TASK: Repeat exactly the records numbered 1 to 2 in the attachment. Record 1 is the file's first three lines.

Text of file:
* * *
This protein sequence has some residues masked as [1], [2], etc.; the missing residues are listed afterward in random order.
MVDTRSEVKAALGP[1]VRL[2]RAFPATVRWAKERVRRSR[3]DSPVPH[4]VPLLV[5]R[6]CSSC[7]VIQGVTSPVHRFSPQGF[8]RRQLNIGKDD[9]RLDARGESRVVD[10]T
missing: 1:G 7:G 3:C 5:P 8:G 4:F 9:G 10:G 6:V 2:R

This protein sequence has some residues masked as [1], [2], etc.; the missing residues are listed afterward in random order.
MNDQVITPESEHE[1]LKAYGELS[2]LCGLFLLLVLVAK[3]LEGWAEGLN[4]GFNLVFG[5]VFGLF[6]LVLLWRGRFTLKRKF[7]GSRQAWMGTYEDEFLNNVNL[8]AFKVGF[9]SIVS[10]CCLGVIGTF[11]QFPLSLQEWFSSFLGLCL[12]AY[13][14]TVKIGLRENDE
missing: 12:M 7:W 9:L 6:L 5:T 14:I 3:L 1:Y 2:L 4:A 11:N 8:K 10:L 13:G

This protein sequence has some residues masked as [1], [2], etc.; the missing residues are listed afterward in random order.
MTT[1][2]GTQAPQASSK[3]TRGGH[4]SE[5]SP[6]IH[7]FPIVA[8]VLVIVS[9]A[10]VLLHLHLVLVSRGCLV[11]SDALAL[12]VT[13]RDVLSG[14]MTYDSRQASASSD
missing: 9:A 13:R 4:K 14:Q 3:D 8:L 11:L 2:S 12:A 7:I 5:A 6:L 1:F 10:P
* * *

This protein sequence has some residues masked as [1], [2], etc.; the missing residues are listed afterward in random order.
MVDTRSEVKAALGP[1]VRL[2]RAFPATVRWAKERVRRSR[3]DSPVPH[4]VPLLV[5]R[6]CSSC[7]VIQGVTSPVHRFSPQGF[8]RRQLNIGKDD[9]RLDARGESRVVD[10]T
missing: 1:G 7:G 3:C 5:P 8:G 4:F 9:G 10:G 6:V 2:R

This protein sequence has some residues masked as [1], [2], etc.; the missing residues are listed afterward in random order.
MNDQVITPESEHE[1]LKAYGELS[2]LCGLFLLLVLVAK[3]LEGWAEGLN[4]GFNLVFG[5]VFGLF[6]LVLLWRGRFTLKRKF[7]GSRQAWMGTYEDEFLNNVNL[8]AFKVGF[9]SIVS[10]CCLGVIGTF[11]QFPLSLQEWFSSFLGLCL[12]AY[13][14]TVKIGLRENDE
missing: 12:M 7:W 9:L 6:L 5:T 14:I 3:L 1:Y 2:L 4:A 11:N 8:K 10:L 13:G